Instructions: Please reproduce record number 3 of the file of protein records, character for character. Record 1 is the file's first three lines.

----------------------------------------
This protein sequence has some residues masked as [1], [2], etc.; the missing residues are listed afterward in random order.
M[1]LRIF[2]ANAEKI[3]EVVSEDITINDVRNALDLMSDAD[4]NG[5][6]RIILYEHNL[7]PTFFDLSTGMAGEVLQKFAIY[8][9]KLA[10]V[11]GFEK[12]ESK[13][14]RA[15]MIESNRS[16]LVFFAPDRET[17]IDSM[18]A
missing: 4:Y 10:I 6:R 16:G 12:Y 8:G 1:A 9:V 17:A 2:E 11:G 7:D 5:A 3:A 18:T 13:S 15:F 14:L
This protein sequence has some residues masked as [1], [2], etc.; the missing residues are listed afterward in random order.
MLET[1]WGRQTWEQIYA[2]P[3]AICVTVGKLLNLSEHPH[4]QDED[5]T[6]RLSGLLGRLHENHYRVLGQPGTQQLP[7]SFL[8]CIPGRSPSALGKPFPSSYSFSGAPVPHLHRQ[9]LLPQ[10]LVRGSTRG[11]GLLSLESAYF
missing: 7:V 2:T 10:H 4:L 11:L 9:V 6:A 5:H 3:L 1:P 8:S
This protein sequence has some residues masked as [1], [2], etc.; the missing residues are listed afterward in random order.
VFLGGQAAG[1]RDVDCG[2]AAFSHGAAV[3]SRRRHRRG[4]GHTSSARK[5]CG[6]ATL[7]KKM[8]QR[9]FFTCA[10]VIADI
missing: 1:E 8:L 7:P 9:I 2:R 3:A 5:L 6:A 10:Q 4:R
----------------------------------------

This protein sequence has some residues masked as [1], [2], etc.; the missing residues are listed afterward in random order.
VFLGGQAAG[1]RDVDCG[2]AAFSHGAAV[3]SRRRHRRG[4]GHTSSARK[5]CG[6]ATL[7]KKM[8]QR[9]FFTCA[10]VIADI
missing: 1:E 8:L 7:P 9:I 2:R 3:A 5:L 6:A 10:Q 4:R